The Morning Fix: Disney execs do some swapping! CNN begins life after Dobbs. 'Call of Duty' is huge. ABC calls on 'Angels.'
After the coffee. Before lining up your bid for MGM.
Disney's swapping strategy. Just one day after reshuffling the executive ranks at its studio, Walt Disney Co. rejiggered its corporate offices with CFO Tom Staggs and Parks chief Jay Rasulo switching jobs. The move will give Staggs some operational experience and Rasulo some corporate time. Disney downplayed talk that this was all part of a bake-off to succeed CEO Bob Iger. Details on that and Disney's earnings from the Los Angeles Times, New York Times and Deadline.
CNN: AD (after Dobbs). Life in the post-Dobbs era begins for CNN. John King will take over Lou Dobbs' time period in January. Dobbs still isn't saying what he will do next, but he is free to go to a rival network if he wants. For CNN, losing Dobbs is a double-edged sword. On the one hand he clashed a lot with the brass there over his opinions, but on the other his audience had been growing for the past five years. Coverage from the Los Angeles Times and Washington Post.
Comcast's course. The Comcast-NBC deal must be getting close -- newspapers are already running their b-matter. Today, the New York Times weighs in with a profile of Comcast CEO Brian Roberts featuring the obligatory anecdotes -- getting Bill Gates to invest in Comcast years ago and the bid for Disney that backfired -- as well the assessment that this deal is about content. Really? You mean content is king? Someone go tell Viacom CEO Sumner Redstone that he was right.
Called to duty indeed. The new video game "Call of Duty" did $310 million in opening-day sales, as almost 5 million copies were purchased. That dethroned "Grand Theft Auto." Not sure what any of this means for society, but details from the Wall Street Journal.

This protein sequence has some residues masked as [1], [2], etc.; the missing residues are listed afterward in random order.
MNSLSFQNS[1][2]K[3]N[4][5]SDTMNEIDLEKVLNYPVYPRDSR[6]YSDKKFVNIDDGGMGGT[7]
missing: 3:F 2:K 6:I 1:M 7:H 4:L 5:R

"Charlie's Angels" to fly again. Because remakes are working so well on TV these days ("Bionic Woman," "Knight Rider," "Melrose Place"), ABC is going to try its hand at redoing "Charlie's Angels." Word on the assignment from Variety.
Is Twitter's 15 minutes up? Growth has been slowing for Twitter, the 140-character social networking site, and in October usage actually declined from September. The response from Twitter is, of course, to try new features that frankly I find annoying. Such a slowdown should have been expected, not to mention that like Facebook, many people sign up, look around and then don't come back. What do I know? I'm not some Silicon Valley genius. TechCrunch takes a look at the decline in twits.
Inside the Los Angeles Times: A look at "White Collar," USA's latest hit. Will Playboy's Hugh Hefner have a new boss? LA Times publisher Eddy Hartenstein becomes non-executive chairman of Sirius-XM. Crying over spilled milk as California Milk Advisory Board will shoot ads outside the state.
-- Joe Flint